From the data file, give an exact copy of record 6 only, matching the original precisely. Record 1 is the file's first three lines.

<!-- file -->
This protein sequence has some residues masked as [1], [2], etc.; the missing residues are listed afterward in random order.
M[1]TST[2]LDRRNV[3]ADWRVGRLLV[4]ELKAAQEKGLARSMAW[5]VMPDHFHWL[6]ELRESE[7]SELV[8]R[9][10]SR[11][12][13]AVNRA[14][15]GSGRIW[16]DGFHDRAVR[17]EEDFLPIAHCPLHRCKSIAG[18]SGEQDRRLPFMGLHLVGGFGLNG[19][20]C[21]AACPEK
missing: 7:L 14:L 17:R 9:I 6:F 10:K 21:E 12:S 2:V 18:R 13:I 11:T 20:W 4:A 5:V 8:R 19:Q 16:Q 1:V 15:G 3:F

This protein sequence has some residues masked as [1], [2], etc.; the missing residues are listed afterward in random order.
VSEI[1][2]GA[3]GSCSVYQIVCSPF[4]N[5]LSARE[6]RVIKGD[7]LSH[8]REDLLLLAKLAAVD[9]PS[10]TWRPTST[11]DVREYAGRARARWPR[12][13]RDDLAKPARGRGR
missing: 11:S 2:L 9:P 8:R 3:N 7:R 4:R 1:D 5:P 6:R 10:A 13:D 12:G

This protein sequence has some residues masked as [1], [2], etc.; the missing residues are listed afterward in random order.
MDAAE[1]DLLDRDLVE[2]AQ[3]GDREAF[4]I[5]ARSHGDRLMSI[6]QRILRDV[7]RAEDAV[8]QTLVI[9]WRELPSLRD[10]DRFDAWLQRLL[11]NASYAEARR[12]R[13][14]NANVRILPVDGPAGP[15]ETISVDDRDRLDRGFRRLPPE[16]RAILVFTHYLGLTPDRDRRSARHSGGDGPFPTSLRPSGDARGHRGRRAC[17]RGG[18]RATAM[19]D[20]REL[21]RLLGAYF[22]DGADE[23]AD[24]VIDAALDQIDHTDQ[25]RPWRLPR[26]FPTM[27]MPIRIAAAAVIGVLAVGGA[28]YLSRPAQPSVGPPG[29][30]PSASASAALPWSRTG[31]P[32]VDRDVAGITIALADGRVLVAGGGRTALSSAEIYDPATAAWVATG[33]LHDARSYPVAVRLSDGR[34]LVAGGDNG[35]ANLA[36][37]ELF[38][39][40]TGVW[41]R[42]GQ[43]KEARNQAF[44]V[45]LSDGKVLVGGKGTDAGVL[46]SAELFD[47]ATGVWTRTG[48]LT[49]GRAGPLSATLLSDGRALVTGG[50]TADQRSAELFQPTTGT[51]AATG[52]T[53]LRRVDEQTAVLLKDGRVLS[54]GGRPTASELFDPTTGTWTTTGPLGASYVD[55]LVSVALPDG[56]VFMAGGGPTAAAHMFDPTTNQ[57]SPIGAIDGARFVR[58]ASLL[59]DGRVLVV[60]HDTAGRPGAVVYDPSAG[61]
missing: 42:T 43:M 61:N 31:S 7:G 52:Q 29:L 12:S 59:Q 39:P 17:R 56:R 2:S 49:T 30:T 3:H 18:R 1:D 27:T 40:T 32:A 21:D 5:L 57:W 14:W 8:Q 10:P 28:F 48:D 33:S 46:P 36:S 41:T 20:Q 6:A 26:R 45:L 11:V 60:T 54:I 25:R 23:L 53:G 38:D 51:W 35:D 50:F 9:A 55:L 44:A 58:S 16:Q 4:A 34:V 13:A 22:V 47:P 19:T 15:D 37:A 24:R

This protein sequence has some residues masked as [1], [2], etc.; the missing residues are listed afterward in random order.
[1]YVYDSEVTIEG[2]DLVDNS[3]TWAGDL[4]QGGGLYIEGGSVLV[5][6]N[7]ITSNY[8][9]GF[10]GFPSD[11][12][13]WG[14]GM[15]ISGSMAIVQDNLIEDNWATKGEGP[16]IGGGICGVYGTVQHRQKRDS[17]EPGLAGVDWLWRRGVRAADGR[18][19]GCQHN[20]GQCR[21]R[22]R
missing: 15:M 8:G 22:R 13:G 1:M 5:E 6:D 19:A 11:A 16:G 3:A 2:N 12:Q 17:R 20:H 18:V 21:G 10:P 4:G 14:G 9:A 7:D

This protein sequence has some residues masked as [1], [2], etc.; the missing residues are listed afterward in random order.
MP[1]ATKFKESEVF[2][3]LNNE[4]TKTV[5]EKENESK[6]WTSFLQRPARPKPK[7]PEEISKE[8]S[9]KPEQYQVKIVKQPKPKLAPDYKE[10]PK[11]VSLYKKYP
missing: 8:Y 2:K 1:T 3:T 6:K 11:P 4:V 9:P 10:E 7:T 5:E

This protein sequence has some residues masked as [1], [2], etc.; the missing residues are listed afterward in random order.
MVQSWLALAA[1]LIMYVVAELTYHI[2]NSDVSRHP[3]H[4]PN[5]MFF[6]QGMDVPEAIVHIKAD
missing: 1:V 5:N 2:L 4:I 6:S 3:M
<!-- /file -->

This protein sequence has some residues masked as [1], [2], etc.; the missing residues are listed afterward in random order.
MVQSWLALAA[1]LIMYVVAELTYHI[2]NSDVSRHP[3]H[4]PN[5]MFF[6]QGMDVPEAIVHIKAD
missing: 1:V 5:N 2:L 4:I 6:S 3:M